"Tower Road got dust control two, three times a year because of the traffic on it. We don't want to waste your money either."
An active Council
"I can tell you that this council has been active in getting the new ministers down here to see our issues, whether it is livestock, large carnivores..." Zielinski said. "We have already met with our new MLA. That's why we have the meetings most people should make. So we can get input, so we can go, 'this is what we've heard, where should we go from here?'. We do the best we can because at the end of the day, you guys are the shareholders."
Zielinski said the MD was going to receive "6.5 million dollars from the Province to create a regional water line between Cowley and Lundbreck. It upgrades the plant at Cowley, and the water will be shipped to Lundbreck to sustain that community. Having a water plant in Cowley and a water plant in Lundbreck does not make sense. He said the MD would spend $500,000 dollars of its own money on the project. He said the long term plan was to "Tie Cowley Lundbreck together, then get potable water source to Pincher Station, then move on to Beaver Mines."
"We are very fortunate in this MD to have a water source. A handshake deal with the Minister of Environment at the time got us allocation on the Oldman Dam that no one else in the province has. That original handshake deal was just that, a handshake. We were able to turn that into an allocation with licenses for irrigation with the partners of Crowsnest Pass and Ranchlands, we were able to turn that allocation to irrigation, with municipal and industrial purposes on top of that."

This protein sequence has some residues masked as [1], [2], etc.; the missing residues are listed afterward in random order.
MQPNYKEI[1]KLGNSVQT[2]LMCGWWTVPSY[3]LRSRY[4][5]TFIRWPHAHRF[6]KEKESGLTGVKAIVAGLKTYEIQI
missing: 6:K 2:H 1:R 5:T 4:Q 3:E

"We do not have enough water storage in Lundbreck today for fire. We have an issue today."
"Planning development is probably the toughest thing that I look at," Zielinski said. "We have documents in place to try and guide the the Municipal Planning Commission on their decisions.
Beaver Mines Fire Department looking for volunteers
Allen Tapay, Captain of the Beaver Mines Fire Department, told those in attendance that there was a need for more volunteers.
"We tend to sustain six, seven, eight people on our crew," he said. "Between medical problems and injuries, we're down a couple people right now. I'm asking if you know anyone in the close area, in good physical fitness that would love to join our fire department. We do a lot of good training. If anyone is a little younger it looks good on your resume if they have medical or fire training."
Tapay mentioned thanked fired department members Steve Oczkowski and Mark Cox for putting in a lot of extra time fundraising.
"We have a list, a long list, of why the (current) building should be closed down," Zielinski said, in response to criticism of MD plans to build a new MD administration building. "When you walk into the seat of your local government, and the first thing you see is file cabinets, you kinda wonder what is going on."
"Very few people were at the open house," he said.
"We've got a very nice place here. The MD of Pincher Creek has a lot of things going for it. There are challenges for sure, and new ways of doing things. We need meetings like this, we need people to step forward and voice opinions."
Near the conclusion of the meeting Zielinski announced his resignation from MD Council, which you can read more about by clicking here. He is expected to make his formal resignation at a special MD Council meeting on Tuesday, August 7. That public meeting begins at 1 pm.